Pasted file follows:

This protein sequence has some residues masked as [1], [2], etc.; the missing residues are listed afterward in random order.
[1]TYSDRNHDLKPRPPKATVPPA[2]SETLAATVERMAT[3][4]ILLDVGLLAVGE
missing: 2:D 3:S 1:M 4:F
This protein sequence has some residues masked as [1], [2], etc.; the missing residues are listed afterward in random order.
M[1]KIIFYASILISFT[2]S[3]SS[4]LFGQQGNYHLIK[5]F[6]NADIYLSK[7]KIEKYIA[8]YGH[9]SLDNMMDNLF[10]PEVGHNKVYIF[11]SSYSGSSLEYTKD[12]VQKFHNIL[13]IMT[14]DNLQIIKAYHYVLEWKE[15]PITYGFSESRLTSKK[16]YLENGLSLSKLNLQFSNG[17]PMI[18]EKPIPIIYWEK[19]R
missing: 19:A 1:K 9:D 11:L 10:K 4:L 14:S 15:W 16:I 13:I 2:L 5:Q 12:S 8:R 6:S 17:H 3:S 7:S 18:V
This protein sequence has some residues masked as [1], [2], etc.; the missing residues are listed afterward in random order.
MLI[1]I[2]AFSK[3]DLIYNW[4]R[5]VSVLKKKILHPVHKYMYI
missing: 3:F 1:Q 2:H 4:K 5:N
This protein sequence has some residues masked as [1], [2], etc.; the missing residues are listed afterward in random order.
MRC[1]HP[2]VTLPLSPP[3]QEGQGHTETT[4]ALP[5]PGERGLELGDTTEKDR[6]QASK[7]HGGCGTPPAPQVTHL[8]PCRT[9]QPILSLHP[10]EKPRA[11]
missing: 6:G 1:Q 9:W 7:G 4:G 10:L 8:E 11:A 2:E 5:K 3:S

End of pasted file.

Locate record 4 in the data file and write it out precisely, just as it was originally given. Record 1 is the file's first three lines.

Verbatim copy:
This protein sequence has some residues masked as [1], [2], etc.; the missing residues are listed afterward in random order.
MRC[1]HP[2]VTLPLSPP[3]QEGQGHTETT[4]ALP[5]PGERGLELGDTTEKDR[6]QASK[7]HGGCGTPPAPQVTHL[8]PCRT[9]QPILSLHP[10]EKPRA[11]
missing: 6:G 1:Q 9:W 7:G 4:G 10:L 8:E 11:A 2:E 5:K 3:S